File display/browse program.
This program is an offshoot of the UNIX cat program. And could be considered an alternative to the more command.
To display on the screen (or place to a file) the contents of files containing fixed length records without carriage return delimeters.
With proper options, MOUSE can add carriage returns to fixed length records.
Mouse can also display mainframe data records that contain a leading 4 byte record length counter.
Also see PAGEFMT.
MOUSE will take a file and copy it to whatever device you direct, or if no redirection is chosen, it will print the file to the screen.
Its best attribute is that it will allow you to specify line width in characters so that it will be easier to print data either on the screen or to redirect it to a file or printer.
The primary use of this program is intended to direct a fixed length record that does not have carriage returns or linefeeds to the printer. Like the mainframe fastprint routine.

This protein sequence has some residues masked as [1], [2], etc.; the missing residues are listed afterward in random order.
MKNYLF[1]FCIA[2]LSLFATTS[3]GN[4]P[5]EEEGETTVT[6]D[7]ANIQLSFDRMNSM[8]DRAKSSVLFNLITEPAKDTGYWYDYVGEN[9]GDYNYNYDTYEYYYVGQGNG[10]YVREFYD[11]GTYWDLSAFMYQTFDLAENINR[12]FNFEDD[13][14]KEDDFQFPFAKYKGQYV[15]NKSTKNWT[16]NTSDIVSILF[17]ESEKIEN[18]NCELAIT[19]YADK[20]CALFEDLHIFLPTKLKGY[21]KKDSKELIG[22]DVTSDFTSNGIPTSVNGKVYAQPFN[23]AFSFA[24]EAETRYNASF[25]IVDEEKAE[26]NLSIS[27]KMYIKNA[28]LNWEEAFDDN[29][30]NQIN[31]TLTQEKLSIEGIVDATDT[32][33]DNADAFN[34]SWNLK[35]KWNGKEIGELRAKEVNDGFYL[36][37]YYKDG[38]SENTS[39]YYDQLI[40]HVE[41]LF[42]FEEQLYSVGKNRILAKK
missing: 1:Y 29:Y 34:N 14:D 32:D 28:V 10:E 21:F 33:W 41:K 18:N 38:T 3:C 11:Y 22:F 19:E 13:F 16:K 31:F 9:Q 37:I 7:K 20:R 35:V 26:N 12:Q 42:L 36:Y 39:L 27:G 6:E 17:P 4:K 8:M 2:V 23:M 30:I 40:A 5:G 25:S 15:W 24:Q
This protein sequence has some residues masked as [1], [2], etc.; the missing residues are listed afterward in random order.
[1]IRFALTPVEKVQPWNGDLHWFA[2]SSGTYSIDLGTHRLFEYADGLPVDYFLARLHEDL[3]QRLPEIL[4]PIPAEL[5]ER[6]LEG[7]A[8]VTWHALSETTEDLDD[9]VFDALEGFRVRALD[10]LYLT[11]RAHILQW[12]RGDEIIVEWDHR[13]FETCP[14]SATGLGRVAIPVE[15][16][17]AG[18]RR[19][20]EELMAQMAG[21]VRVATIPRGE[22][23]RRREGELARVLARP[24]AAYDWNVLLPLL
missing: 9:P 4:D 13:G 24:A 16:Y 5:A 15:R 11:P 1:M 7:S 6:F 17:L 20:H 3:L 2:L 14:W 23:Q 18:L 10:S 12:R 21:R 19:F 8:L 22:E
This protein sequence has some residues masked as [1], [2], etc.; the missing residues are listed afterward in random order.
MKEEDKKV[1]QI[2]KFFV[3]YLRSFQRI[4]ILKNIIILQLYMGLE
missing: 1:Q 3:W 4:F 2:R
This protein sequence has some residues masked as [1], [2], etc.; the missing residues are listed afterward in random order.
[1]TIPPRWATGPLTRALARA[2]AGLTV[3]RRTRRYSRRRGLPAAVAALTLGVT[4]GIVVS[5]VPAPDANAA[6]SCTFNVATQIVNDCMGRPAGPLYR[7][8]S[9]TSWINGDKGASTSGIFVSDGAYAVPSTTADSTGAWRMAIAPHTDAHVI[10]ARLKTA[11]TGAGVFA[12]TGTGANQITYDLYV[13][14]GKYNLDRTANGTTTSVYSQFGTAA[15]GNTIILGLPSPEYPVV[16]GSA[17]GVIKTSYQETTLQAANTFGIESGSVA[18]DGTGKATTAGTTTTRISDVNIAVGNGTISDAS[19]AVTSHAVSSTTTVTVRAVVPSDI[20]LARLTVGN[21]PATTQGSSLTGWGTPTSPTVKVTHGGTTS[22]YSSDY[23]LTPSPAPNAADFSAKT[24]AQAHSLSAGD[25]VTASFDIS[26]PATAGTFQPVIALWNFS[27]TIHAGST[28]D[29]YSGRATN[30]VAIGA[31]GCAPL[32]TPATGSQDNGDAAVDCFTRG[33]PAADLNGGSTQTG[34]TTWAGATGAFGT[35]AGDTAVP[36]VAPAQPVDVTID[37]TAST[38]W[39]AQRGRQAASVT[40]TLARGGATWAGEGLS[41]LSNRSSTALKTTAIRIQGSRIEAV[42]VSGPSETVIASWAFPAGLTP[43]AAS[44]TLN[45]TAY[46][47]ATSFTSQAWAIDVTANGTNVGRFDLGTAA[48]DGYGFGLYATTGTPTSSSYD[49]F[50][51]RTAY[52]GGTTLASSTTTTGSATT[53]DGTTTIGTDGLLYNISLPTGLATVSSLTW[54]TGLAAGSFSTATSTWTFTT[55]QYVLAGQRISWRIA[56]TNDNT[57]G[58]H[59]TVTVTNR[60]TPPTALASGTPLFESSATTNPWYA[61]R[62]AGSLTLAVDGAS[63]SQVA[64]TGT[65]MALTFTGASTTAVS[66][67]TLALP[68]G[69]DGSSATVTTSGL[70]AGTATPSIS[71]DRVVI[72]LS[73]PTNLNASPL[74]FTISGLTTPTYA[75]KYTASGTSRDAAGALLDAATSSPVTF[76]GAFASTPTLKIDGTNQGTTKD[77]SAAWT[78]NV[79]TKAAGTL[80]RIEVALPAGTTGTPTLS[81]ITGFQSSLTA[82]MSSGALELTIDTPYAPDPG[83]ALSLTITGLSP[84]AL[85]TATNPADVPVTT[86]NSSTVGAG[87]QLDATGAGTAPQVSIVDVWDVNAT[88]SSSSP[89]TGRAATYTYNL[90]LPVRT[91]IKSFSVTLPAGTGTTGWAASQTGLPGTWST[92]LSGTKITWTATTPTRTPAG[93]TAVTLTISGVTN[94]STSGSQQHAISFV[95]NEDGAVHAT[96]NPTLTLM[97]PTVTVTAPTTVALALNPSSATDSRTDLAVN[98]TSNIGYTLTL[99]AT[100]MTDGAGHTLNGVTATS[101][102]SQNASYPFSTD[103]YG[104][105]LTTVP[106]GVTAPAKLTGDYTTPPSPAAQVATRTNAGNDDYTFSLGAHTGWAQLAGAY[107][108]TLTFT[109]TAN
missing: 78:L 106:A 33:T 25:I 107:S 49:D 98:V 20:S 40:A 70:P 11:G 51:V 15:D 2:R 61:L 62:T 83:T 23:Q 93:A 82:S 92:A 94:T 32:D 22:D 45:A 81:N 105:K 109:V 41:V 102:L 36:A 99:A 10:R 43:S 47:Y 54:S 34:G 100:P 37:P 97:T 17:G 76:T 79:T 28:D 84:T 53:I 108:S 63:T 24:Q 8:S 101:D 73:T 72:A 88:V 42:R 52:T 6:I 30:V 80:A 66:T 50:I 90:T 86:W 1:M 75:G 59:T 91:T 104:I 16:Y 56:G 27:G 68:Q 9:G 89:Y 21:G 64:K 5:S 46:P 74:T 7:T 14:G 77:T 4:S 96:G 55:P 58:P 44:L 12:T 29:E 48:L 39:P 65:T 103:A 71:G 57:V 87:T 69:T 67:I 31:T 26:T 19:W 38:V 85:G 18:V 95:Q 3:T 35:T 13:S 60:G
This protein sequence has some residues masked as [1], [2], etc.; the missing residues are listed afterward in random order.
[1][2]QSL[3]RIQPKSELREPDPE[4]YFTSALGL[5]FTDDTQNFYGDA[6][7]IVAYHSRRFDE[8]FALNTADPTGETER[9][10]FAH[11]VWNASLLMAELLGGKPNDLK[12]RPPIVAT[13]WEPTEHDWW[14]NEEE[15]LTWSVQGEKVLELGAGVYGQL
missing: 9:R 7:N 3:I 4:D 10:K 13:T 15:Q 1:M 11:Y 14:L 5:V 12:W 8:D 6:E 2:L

It can also be used to insert carriage returns, and linefeeds into fixed length records so that UNIX and other programs needing a linefeed or carriage return at the end of each record can find it.
If these options are used, don’t use the -l option. It won’t have any effect.
Options available are for you to choose the line width, page length, whether carriage returns or linefeeds are to be included in the output file(if redirected to another disk file), or if output is to a printer, you can include a heading on each page.
It has options that will allow you to alter the page length if you are redirecting to a printer, or add headers to the top of each page.
If the file contains only an 0x0a (line feed) with no carriage return, and there is no -o option chosen, the program will automatically add a carriage return to the screen so the lines are properly printed on the screen. In order for DOS to properly align the printed screen, it needs this carriage return.